Eurasian stone-curlew

From Wikipedia, the free encyclopedia
Jump to navigation Jump to search

Eurasian stone-curlew
Burhinus oedicnemus insularum Lanzarote 1.jpg
Scientific classification edit
Kingdom: Animalia
Phylum: Chordata
Class: Aves
Order: Charadriiformes
Family: Burhinidae
Genus: Burhinus
B. oedicnemus
Binomial name
Burhinus oedicnemus
Burhinus oedicnemus distr.png
Range of B. oedicnemus      Breeding range     Year-round range     Wintering range

Charadrius oedicnemus Linnaeus, 1758

Indian Thick-knee at Rajkot

The Eurasian stone curlew, Eurasian thick-knee, or simply stone-curlew (Burhinus oedicnemus) is a northern species of the Burhinidae (stone-curlew) bird family.

It is a fairly large wader though is mid-sized by the standards of its family. Length ranges from 38 to 46 cm (15 to 18 in), wingspan from 76 to 88 cm (30 to 35 in) and weight from 290 to 535 g (10.2 to 18.9 oz).[2][3] with a strong yellow and black beak, large yellow eyes (which give it a "reptilian", or "goggle-eyed" appearance), and cryptic plumage. The bird is striking in flight, with black and white wing markings.

Despite being classed as a wader, this species prefers dry open habitats with some bare ground. It is largely nocturnal, particularly when singing its loud wailing songs, which are reminiscent of that of curlews. Food consists of insects and other small invertebrates, and occasionally small reptiles, frogs and rodents. It lays 2–3 eggs in a narrow scrape in the ground.

The Eurasian stone curlew occurs throughout Europe, north Africa and southwestern Asia. It is a summer migrant in the more temperate European and Asian parts of its range, wintering in Africa. Although the species is of Least Concern, some populations are showing declines due to agricultural intensification. For example, a French population has declined with 26% over 14 years.[4]


The genus name Burhinus comes from the Greek bous, ox, and rhis, nose. The species name oedicnemus comes from the Greek oidio, to swell, and kneme, the shin or leg, referring to the bird's prominent tibiotarsal joints,[5] which also give it the common name of "thick-knee". This is an abbreviated form of Pennant's 1776 coinage "thick kneed bustard".[6]

The name "stone curlew" was first recorded by Francis Willughby in 1667 as a "third sort of Godwit, which in Cornwall they call the Stone-Curlew, differing from the precedent in that it hath a much shorter and slenderer Bill than either of them".[7] It derives from the bird's nocturnal calls sounding like the unrelated Eurasian curlew Numenius arquata and its preference for barren stoney heaths.[6]

In his Bird Watching (1901) Edmund Selous uses the name "great or Norfolk plover" (Œdicnemus Crepitans).[8]


Eggs, Collection Museum Wiesbaden, Germany

There are five subspecies of Burhinus oedicnemus:[9] The Indian stone-curlew Burhinus indicus was previously considered a subspecies.

  • Burhinus oedicnemus distinctus(Bannerman, 1914): Found on the central and western Canary Islands[10]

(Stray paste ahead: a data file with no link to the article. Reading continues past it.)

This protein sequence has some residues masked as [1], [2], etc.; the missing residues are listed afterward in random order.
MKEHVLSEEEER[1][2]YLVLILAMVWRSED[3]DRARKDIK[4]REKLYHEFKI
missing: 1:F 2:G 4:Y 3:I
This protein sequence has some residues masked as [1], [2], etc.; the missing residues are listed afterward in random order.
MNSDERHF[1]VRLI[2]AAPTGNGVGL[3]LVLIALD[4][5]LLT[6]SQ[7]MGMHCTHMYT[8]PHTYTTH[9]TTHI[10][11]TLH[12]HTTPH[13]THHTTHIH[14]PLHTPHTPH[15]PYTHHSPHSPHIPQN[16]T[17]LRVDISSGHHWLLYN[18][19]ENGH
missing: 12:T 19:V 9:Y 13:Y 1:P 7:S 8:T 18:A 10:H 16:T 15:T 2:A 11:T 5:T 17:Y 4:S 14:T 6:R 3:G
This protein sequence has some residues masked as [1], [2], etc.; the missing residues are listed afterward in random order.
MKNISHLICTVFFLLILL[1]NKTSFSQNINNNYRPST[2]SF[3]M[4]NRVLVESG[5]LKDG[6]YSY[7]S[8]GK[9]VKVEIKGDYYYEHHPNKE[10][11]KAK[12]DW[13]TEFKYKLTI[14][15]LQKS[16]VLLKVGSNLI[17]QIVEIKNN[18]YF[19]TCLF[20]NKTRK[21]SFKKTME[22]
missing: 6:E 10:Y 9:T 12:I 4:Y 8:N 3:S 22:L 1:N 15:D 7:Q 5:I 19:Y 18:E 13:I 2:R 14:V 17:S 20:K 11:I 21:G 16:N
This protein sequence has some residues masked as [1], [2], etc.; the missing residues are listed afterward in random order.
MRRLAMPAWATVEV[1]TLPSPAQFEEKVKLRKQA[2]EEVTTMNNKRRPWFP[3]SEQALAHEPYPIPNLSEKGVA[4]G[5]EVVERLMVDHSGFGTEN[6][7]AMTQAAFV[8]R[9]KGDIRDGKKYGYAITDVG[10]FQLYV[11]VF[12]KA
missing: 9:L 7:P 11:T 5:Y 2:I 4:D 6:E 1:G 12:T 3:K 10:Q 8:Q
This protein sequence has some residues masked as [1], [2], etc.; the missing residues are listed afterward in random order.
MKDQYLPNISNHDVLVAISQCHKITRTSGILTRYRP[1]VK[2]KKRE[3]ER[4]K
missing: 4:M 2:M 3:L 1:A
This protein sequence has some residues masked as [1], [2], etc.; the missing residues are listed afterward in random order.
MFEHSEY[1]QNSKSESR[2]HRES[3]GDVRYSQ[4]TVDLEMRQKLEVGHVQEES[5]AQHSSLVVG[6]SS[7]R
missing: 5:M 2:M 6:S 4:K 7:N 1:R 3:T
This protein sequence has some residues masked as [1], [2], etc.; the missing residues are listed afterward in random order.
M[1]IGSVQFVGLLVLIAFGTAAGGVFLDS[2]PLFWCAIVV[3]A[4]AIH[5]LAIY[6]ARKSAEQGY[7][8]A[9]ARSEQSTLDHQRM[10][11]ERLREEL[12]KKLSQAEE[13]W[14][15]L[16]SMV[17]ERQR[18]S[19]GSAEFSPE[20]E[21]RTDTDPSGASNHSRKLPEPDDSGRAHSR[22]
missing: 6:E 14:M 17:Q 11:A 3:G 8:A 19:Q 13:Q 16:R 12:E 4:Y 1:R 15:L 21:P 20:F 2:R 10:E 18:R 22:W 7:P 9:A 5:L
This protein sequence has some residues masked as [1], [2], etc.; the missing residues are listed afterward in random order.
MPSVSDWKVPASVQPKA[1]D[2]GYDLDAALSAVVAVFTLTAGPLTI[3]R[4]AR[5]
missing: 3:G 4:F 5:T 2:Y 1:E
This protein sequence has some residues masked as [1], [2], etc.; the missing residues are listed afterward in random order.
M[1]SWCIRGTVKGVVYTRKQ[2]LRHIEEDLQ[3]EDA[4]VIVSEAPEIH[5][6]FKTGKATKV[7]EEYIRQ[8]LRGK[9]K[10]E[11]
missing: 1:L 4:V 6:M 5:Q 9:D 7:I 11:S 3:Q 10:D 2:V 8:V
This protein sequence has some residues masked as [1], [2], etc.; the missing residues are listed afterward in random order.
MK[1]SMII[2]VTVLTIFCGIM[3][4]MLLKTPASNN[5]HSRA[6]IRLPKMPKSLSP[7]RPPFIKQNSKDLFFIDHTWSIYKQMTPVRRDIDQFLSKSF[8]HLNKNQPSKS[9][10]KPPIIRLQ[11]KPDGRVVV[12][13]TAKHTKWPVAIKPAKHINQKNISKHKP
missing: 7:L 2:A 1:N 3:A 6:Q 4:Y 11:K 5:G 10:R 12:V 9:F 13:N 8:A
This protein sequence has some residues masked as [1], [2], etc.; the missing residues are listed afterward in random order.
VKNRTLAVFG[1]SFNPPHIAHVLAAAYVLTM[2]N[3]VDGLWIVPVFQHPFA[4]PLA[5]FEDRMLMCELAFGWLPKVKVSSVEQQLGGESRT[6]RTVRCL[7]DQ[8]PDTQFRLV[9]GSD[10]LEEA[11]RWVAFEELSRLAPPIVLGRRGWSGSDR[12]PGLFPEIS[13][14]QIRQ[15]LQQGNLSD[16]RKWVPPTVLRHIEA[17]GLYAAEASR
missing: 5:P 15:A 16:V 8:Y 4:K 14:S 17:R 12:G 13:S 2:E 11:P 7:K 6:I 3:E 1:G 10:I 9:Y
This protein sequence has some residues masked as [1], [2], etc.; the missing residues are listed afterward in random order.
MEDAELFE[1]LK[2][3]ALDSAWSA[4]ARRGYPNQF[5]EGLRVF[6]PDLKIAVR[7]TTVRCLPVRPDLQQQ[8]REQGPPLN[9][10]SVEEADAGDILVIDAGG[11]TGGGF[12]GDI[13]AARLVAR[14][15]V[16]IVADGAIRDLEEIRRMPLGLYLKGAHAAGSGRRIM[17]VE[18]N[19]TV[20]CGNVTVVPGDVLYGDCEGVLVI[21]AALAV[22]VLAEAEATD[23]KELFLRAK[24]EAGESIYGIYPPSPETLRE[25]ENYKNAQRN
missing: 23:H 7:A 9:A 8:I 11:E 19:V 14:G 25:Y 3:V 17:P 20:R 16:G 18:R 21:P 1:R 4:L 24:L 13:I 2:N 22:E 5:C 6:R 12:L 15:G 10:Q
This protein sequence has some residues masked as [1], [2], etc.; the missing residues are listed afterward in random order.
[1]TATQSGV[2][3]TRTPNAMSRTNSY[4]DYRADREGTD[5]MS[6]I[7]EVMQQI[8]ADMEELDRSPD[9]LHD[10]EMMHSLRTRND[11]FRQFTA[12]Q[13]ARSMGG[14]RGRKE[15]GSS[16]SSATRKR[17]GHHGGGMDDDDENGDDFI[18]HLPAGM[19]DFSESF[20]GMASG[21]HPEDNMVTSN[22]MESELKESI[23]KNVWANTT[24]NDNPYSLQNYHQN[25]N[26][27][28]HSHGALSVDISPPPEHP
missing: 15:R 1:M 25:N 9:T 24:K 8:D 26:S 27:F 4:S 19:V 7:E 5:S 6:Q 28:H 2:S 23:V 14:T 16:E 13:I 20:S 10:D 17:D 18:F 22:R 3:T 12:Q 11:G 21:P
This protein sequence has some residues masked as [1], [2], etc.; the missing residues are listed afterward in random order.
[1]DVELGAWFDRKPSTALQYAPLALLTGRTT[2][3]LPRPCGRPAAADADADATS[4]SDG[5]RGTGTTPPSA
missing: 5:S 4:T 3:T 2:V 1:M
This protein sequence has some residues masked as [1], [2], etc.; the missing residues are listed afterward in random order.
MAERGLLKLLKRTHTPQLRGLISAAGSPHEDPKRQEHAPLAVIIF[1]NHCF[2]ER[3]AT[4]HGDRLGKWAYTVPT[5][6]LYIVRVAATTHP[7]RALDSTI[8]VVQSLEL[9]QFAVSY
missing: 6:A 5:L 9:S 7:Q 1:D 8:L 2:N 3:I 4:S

• B. o. hartertiVaurie, 1963: Found from west Kazakhstan to Pakistan and northwestern India
  • B. o. insularum(Sassi, 1908): Found on the eastern Canary Islands[10]
  • B. o. oedicnemus(Linnaeus, 1758): Found in western and southern Europe to the Balkans, Ukraine and Caucasus
  • B. o. saharae(Reichenow, 1894): Found in northern Africa and the Mediterranean islands to Iraq and Iran


  1. ^ BirdLife International (2014). "Burhinus oedicnemus". IUCN Red List of Threatened Species. Version 2015.2. International Union for Conservation of Nature. Retrieved 28 June 2015.
  2. ^ "Eurasian Thick-knee - Burhinus oedicnemus". Birds in Bulgaria. 2011.
  3. ^ Dunning, John B. Jr., ed. (1992). CRC Handbook of Avian Body Masses. CRC Press. ISBN 978-0-8493-4258-5.
  4. ^ Gaget, Elie; Fay, Remi; Augiron, Steve; Villers, Alexandre; Bretagnolle, Vincent (2019). "Long-term decline despite conservation efforts questions Eurasian Stone-curlew population viability in intensive farmlands". Ibis. 161 (2): 359–371. doi:10.1111/ibi.12646. ISSN 1474-919X.
  5. ^ Jobling, James A (2010). The Helm Dictionary of Scientific Bird Names. London: Christopher Helm. pp. 81, 280. ISBN 978-1-4081-2501-4.
  6. ^ a b Lockwood, W.B. (1993). The Oxford Dictionary of British Bird Names. OUP. ISBN 978-0-19-866196-2.
  7. ^ Penhallurick, R.D. (1969). Birds of the Cornish Coast. Truro: D. Bradford Barton Ltd. ISBN 978-0851530086.
  8. ^ Selous, Edmund (1901). Bird Watching. London: Dent & Co. OCLC 1317886 – via Wikisource., p. 4, 6.
  9. ^ Peterson, Alan P. (2013). "Zoonomen Nomenclatural data". Retrieved 28 June 2015.
  10. ^ a b Tosco, Rubén Barone; Siverio, Felipe; Trujillo, D. (1992). "Datos recientes sobre el Alcaraván (Burhinus oedicnemus L. 1758) en la Isla de La Palma (Canarias): notas" [Recent data on the Stone Curlew (Burhinus oedicnemus) on La Palma (Canary Islands): notes]. Vieraea: Folia scientarum biologicarum canariensium (in Spanish). 21: 168. ISSN 0210-945X.

External links

  • Eurasian stone-curlew media from ARKive
  • Ageing and sexing (PDF; 4.7 MB) by Javier Blasco-Zumeta & Gerd-Michael Heinze
  • BirdLife species factsheet for Burhinus oedicnemus
  • "Burhinus oedicnemus". Avibase.
  • "Stone-curlew media". Internet Bird Collection.
  • Eurasian stone-curlew photo gallery at VIREO (Drexel University)
  • Audio recordings of Eurasian stone-curlew on Xeno-canto.
Retrieved from ""
This content was retrieved from Wikipedia :
This page is based on the copyrighted Wikipedia article "Eurasian stone-curlew"; it is used under the Creative Commons Attribution-ShareAlike 3.0 Unported License (CC-BY-SA). You may redistribute it, verbatim or modified, providing that you comply with the terms of the CC-BY-SA